In a moving new book, "Eyes of the Heart: Seeking a Path for the Poor in the Age of Globalization", Jean-Bertrand Aristide, former president of Haiti, reminds us that 3 billion people, or half the population of the world, live on less than $2 a day--and that translates into immense world hunger. And the trend is toward more inequality: In 1960, the richest 20% of the world's population had 70% of the world's wealth; today they have 86% of the wealth. In 1960, the poorest 20% of the world's population had just 2.3% of the world's wealth; today this has shrunk to just barely 1%.

There is massive data to show that the acceleration of "free trade," which has been a shared priority of the Clinton/Gore/Bush American establishment, has accelerated this inequality and intensified world hunger. In each of the countries of the developing world, a small but powerful elite manages to enrich itself--along with a business-oriented, land-owning, city-based upper and upper-middle class--at the expense of growing misery for a majority. These Third World elites then come forward and plead for an acceleration of free trade--and the First World leaders point to this as evidence that the globalization of capital is benefiting "the Third World." The figures look convincing--only as long as we ignore the question of who in these Third World countries is benefiting and who is suffering as a result of American economic expansion and the triumph of the world capitalist market.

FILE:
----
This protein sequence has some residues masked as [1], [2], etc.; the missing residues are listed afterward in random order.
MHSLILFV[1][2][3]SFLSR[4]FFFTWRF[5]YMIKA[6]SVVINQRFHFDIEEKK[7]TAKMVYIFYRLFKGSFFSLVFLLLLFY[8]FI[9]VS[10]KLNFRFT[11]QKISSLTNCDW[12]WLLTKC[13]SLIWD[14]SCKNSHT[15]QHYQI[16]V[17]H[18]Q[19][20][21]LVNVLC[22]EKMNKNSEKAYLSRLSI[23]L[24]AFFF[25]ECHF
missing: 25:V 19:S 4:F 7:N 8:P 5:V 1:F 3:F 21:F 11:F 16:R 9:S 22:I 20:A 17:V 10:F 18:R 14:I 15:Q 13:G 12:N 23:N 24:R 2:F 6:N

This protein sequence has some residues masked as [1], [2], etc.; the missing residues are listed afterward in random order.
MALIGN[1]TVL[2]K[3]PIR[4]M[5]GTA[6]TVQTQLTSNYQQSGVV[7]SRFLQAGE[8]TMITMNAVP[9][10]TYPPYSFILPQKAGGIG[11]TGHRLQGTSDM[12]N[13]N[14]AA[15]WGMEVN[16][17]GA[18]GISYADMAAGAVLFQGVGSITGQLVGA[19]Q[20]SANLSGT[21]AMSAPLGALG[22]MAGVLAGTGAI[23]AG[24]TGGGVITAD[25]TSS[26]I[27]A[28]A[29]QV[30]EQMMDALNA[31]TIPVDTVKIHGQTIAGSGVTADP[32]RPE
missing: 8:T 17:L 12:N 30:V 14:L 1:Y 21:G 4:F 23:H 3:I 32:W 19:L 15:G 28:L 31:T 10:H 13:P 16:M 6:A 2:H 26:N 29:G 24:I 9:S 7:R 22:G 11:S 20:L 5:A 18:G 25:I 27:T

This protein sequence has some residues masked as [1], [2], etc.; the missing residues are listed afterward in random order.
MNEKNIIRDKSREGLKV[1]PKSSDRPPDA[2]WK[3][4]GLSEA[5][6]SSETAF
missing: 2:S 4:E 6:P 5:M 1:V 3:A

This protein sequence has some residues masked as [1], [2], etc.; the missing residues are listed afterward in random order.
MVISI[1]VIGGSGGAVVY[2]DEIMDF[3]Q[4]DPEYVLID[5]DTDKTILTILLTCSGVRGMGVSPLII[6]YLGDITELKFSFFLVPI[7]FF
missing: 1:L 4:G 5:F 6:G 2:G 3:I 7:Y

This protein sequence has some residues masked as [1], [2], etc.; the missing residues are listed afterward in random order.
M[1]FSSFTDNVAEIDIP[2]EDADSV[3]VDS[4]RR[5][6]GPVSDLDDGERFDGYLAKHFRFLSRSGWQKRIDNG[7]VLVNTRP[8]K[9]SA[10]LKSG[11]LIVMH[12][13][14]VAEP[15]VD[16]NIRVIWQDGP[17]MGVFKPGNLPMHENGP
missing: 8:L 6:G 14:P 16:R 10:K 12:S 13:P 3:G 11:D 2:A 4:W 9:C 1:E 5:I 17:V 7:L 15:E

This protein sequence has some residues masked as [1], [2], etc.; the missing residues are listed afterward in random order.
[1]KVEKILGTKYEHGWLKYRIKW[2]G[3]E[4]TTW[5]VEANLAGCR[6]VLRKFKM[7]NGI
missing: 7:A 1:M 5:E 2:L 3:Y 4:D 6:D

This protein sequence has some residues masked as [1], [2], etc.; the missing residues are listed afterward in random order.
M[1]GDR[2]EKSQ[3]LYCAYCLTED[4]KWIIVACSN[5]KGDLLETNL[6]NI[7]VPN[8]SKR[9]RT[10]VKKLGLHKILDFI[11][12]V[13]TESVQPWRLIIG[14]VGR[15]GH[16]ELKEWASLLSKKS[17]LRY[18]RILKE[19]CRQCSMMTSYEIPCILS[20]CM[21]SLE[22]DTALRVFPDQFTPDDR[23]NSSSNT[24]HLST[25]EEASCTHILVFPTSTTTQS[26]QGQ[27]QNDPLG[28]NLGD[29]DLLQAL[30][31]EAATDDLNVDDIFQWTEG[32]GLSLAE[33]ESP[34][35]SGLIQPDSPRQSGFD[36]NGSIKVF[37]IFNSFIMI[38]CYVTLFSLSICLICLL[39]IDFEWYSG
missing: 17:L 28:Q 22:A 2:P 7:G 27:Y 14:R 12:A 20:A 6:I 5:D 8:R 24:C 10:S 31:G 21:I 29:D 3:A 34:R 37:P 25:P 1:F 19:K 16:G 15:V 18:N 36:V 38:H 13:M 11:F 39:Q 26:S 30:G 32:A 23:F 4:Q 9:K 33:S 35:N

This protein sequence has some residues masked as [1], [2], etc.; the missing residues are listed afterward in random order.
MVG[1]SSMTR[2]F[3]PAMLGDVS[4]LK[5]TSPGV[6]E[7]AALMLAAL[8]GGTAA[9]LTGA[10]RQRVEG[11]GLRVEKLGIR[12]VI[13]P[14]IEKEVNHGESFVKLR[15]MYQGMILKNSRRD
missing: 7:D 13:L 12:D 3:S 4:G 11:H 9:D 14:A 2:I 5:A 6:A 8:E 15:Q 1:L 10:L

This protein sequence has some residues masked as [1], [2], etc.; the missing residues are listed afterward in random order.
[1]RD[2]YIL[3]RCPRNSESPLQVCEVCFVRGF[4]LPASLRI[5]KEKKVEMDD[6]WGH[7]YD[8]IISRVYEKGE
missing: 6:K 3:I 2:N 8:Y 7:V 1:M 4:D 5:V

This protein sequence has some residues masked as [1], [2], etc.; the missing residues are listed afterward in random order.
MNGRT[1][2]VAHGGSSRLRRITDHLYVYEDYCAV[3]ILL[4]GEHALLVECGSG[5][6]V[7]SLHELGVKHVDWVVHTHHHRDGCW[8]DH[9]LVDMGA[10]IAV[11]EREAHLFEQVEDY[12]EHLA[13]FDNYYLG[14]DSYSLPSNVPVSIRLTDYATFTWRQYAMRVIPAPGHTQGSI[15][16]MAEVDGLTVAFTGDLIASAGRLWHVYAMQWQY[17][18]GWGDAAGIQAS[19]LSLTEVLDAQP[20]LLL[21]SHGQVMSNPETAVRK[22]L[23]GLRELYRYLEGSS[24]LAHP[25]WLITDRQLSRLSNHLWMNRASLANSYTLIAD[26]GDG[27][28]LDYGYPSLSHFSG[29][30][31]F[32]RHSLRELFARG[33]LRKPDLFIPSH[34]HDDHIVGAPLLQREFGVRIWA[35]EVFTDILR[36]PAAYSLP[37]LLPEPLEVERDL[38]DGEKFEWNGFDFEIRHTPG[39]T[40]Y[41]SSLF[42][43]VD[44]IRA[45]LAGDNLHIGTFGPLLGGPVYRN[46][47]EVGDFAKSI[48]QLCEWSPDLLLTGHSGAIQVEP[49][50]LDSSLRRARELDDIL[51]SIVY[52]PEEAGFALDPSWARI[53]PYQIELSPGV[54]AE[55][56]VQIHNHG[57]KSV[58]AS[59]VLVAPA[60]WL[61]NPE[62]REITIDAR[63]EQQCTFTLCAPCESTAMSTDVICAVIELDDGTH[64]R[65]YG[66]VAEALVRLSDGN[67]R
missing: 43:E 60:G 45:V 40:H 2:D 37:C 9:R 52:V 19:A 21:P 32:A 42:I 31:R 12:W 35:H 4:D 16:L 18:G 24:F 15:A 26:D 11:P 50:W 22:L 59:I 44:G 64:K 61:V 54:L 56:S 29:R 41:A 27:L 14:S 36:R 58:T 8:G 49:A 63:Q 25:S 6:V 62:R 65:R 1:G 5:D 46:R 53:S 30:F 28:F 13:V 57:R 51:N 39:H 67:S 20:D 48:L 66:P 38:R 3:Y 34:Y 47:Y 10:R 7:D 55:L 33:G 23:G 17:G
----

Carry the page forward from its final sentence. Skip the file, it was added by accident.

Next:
But no one at the seder table wants to think of the new system of world domination while we are cheerily singing about how we have won our freedom. For too many Jews, the reality is, "We've finally made it, and we've suffered enough in our past to justify our indifference now."

For others, there is a touch of nostalgia, as some liberals recall the Jewish identification with the civil rights movement--thus making our seder "contemporary and relevant." But almost no one actually engages with the staggering realities of racism in America today (driven home most forcefully in the recent acquittal of four New York City policemen who had killed an unarmed black man reaching for his wallet), or deals with the fact that over 1 million young black men are in prison (many of them for possession of the same kinds of drugs that many young Jews have used without facing jail terms).